Church opening debate: Church, like a neurotic parent, unwilling to allow spiritual independence
Cover Image: Representational Image of an empty church
REV. VALSON THAMPU
THE KOCHI POST
6th June 2020
Another masterpiece by Rev. Valson Thampu where his caption "Church opening debate: Church, like a neurotic parent, unwilling to allow spiritual independence" says it all. To drive home his point he writes Jesus knew about the redundancy of ‘service-providers’ as a necessary condition for the growth, maturity and welfare of individuals. He believes that the Jesus-revolution involved, a shifting of emphasis from people’s over (infantile!) dependence on priests, to their assuming responsibility for themselves. He suggests that believers should refrain from attending Church even after the state lifts the present regulations on mass gatherings, in view of the fact that the spread of the Covid-19 pandemic is still spiralling in alarming proportions, and the inherent dangers in bringing people together into semi-enclosed spaces for considerable durations of time, outweigh the benefits by one to a million. Isaac Gomes, Asso. Editor, Church Citizens' Voice.
I am glad that Jesus is not alive today in flesh and blood. He would have looked naïve beside the smart ones who manage his spiritual legacy. They would have found him hopelessly unrealistic. He would seem, besides, a tactical disaster. He stood for precisely the opposite of what the church leaders today bank on as the working principle of church-centric Christianity.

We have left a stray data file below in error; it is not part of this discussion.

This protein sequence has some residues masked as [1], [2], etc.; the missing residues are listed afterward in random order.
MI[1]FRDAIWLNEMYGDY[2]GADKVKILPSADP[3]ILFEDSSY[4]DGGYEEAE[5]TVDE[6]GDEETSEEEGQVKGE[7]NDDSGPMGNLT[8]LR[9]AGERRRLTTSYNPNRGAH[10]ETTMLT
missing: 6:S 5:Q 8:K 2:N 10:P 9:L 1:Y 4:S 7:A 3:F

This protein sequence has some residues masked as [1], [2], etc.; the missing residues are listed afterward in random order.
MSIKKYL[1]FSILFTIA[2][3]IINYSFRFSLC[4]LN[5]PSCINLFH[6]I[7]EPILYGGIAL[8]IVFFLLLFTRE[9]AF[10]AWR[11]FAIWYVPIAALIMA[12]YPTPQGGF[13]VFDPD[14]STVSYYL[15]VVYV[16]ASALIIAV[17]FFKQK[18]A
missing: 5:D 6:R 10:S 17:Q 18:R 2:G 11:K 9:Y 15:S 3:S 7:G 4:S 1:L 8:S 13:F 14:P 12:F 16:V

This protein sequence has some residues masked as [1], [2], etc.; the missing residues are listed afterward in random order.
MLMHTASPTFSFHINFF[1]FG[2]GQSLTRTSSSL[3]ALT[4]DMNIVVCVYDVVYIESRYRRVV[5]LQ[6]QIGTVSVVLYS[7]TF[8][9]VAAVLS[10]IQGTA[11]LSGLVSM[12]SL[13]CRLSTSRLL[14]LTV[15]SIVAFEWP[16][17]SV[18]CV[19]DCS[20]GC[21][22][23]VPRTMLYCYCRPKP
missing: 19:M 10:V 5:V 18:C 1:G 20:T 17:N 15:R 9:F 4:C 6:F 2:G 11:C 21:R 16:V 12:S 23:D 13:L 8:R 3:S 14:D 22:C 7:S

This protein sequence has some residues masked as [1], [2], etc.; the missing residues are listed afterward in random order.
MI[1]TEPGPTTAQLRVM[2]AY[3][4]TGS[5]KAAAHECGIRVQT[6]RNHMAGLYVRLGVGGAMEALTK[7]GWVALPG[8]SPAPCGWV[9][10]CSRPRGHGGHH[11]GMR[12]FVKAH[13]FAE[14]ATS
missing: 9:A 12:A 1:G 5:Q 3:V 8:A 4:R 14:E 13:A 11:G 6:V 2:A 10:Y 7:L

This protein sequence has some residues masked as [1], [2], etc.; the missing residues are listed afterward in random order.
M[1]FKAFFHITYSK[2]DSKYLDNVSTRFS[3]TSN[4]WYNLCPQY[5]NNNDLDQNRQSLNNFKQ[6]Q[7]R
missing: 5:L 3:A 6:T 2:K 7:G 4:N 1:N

‘It’s good for you,’ said Jesus, ‘that I go’. That is to say, Jesus was explicitly against any relationship of dependence in the sphere of religion. To ‘depend’ is, literally, to ‘hang from’. It is a state of unfreedom and, as Immanuel Kant said, of immaturity too, which is the opposite of enlightenment. Enlightenment, according to Kant, is the emergence of human beings from their self-inflicted state of immaturity. Immaturity denotes a state in which one has to ‘depend’ –or hang from- another, a support system external to oneself. Enlightenment involves assuming responsibility for oneself. That is what a young person does as she grows up. As an infant she is dependent on others, primarily parents. As she grew, she outgrew dependence. She progressively assumed responsibility for herself.
Is this a healthy or regrettable thing? Is this a natural state or an unnatural one? Well, the answer to this question depends on your perspective. If you are a neurotic parent, you will fear the prospect of your child growing up and assuming her own wings. If you are healthy, and mindful of what is good for your child, you will rejoice at each milestone of her growth, knowing well that each of these milestones is also a landmark of your own increasing redundancy as a parent.